Hands and Fins Share Common Genetic Origin
The same autopod-building genetic switches from gar are able to drive gene activity (purple) in the digits of transgenic mice; an activity that was absent in other fish groups studied.
Credit: Andrew Gehrke, the University of Chicago

Scientists have long wanted to know whether modern hands are related to the fins of fish, and now a new study finally reveals these structures are, indeed, related.

Researchers compared the genetic sequence of an unusual freshwater fish with that of mice, and found that the genes involved in the development of the mice's hands and feet are also involved in fin development, which suggests the fins of the fishy ancestors evolved into the limbs of modern land animals.

"Fossils show that the wrist and digits clearly have an aquatic origin," Neil Shubin, an organismal biologist at the University of Chicago, said in a statement. "But fins and limbs have different purposes. They have evolved in different directions since they diverged." [10 Useless Limbs (and Other Vestigial Organs)]

A leggy link

In 2004, Shubin and his colleagues discovered the fossil of species called Tiktaalik roseae, an extinct lobe-finned fish that had both front and back legs and lived during the late Devonian period, about 360 million years ago. The scientists thought the creature may have been a link between fish and amphibians.

Since then, many paleontologists have sought to understand how the fins of ancient fish transformed into strong, bony limbs such as those of T. roseae.

At a glance, fins look completely different from land animal limbs. Wrists and ankles consist of small, nodular bones connected to long, thin bones (the fingers and toes). In contrast, the fins of living fish are made up of a set of longer bones that end in small, circular bones called radials.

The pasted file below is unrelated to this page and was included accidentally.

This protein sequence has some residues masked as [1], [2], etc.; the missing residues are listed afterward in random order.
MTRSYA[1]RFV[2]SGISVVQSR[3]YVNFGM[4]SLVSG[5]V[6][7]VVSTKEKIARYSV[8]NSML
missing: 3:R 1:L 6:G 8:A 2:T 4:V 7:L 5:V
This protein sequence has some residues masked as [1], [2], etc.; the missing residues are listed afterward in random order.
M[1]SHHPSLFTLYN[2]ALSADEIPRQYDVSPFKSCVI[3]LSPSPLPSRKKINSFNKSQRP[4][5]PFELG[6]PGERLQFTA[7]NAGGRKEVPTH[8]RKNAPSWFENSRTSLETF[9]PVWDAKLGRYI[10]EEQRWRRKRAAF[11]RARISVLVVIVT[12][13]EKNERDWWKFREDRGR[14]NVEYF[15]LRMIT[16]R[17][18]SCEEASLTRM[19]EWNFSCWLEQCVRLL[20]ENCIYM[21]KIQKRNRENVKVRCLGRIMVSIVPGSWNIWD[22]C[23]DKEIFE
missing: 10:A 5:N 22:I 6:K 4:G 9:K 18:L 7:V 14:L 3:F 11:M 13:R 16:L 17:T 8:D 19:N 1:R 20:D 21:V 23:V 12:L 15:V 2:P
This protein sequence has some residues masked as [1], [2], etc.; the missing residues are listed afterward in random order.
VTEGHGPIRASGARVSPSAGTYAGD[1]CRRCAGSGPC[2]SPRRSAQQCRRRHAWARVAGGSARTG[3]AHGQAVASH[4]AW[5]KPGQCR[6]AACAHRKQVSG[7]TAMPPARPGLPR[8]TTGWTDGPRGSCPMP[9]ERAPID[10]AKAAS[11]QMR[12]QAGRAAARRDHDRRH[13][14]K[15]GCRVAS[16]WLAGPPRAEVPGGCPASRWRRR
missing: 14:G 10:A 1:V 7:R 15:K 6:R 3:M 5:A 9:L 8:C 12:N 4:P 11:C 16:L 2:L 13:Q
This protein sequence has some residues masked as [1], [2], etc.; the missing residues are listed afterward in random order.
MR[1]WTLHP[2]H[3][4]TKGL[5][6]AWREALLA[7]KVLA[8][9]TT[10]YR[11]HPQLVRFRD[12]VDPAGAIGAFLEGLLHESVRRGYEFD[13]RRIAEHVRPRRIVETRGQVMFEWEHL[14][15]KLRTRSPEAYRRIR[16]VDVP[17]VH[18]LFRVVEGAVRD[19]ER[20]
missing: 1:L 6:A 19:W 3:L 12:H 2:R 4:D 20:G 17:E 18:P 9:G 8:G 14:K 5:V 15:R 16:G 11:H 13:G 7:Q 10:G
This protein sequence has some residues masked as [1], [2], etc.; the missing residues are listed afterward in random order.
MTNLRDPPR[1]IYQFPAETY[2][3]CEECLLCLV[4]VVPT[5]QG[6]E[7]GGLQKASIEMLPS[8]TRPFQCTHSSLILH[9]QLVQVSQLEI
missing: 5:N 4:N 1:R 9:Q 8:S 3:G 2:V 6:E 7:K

Until now, scientists have failed to find a link between fins and limbs, but they may have been looking at the wrong fish, the researchers said in their article, published today (Dec. 22) in the journal Proceedings of the National Academy of Sciences. Most studies have involved a giant group of fish called teleost fish that includes almost all of the world's sport and commercial fish.

Wrist and ankle origins

In the study, Shubin and his colleagues found that sequences of genes called Hox genes, which are important in body development, had very different sequences in teleost fishes than in today's land animals.

However, these genes suggest that more than 300 million years ago, the teleost lineage underwent an event called a whole-genome duplication, in which the entire genome of the fish was duplicated. Such doublings have occurred several times throughout evolutionary history, and help species adapt to a wide array of environments.

Some fish split off from teleosts before the genome duplication occurred. One of these was the spotted gar, a primitive freshwater fish native to North America. The researchers compared the Hox genes of the spotted gar with those of mice, and found an "unprecedented" level of similarity between them.

Next, the researchers inserted gar genes related to fin development into developing mice, which caused the mouse limbs to develop almost identically to those of normal mice. The findings suggest that the wrists and ankles of four-limbed land animals have, indeed, evolved by similar mechanisms as the fins of ancient fish.

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